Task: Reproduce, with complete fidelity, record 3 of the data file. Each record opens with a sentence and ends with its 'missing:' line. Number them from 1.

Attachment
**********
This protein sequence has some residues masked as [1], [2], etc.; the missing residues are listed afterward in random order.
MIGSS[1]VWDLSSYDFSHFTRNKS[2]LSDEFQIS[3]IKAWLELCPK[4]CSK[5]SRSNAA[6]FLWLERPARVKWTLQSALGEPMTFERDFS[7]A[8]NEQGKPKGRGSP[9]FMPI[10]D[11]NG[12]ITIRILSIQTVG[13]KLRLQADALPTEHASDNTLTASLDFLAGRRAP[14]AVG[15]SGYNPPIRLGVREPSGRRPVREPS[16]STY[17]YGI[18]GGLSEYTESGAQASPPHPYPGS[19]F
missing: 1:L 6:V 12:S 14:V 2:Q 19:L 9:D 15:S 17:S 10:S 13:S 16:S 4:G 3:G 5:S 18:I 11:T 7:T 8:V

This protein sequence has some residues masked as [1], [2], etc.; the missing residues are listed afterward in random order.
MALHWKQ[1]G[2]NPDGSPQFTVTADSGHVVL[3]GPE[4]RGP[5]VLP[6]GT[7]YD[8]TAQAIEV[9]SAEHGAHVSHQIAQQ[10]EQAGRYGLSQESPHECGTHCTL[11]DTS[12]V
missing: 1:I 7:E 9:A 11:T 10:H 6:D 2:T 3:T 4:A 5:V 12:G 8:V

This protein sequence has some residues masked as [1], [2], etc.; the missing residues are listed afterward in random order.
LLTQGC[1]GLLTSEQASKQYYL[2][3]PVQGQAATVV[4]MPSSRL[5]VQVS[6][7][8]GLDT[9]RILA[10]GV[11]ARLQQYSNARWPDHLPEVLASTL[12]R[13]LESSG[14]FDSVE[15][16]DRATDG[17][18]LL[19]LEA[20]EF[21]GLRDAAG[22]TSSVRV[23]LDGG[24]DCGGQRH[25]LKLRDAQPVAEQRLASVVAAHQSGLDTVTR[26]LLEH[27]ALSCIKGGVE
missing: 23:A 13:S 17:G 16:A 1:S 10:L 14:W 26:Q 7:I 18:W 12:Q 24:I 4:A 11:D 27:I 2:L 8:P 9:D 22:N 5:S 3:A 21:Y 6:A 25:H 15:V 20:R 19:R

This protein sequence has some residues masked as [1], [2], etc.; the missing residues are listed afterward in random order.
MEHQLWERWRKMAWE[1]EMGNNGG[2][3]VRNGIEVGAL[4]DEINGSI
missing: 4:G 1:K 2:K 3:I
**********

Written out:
This protein sequence has some residues masked as [1], [2], etc.; the missing residues are listed afterward in random order.
LLTQGC[1]GLLTSEQASKQYYL[2][3]PVQGQAATVV[4]MPSSRL[5]VQVS[6][7][8]GLDT[9]RILA[10]GV[11]ARLQQYSNARWPDHLPEVLASTL[12]R[13]LESSG[14]FDSVE[15][16]DRATDG[17][18]LL[19]LEA[20]EF[21]GLRDAAG[22]TSSVRV[23]LDGG[24]DCGGQRH[25]LKLRDAQPVAEQRLASVVAAHQSGLDTVTR[26]LLEH[27]ALSCIKGGVE
missing: 23:A 13:S 17:G 16:A 1:S 10:L 14:W 26:Q 7:I 18:W 12:Q 24:I 4:A 11:D 27:I 2:L 8:P 9:D 22:N 5:S 3:A 21:Y 6:A 25:H 15:V 20:R 19:R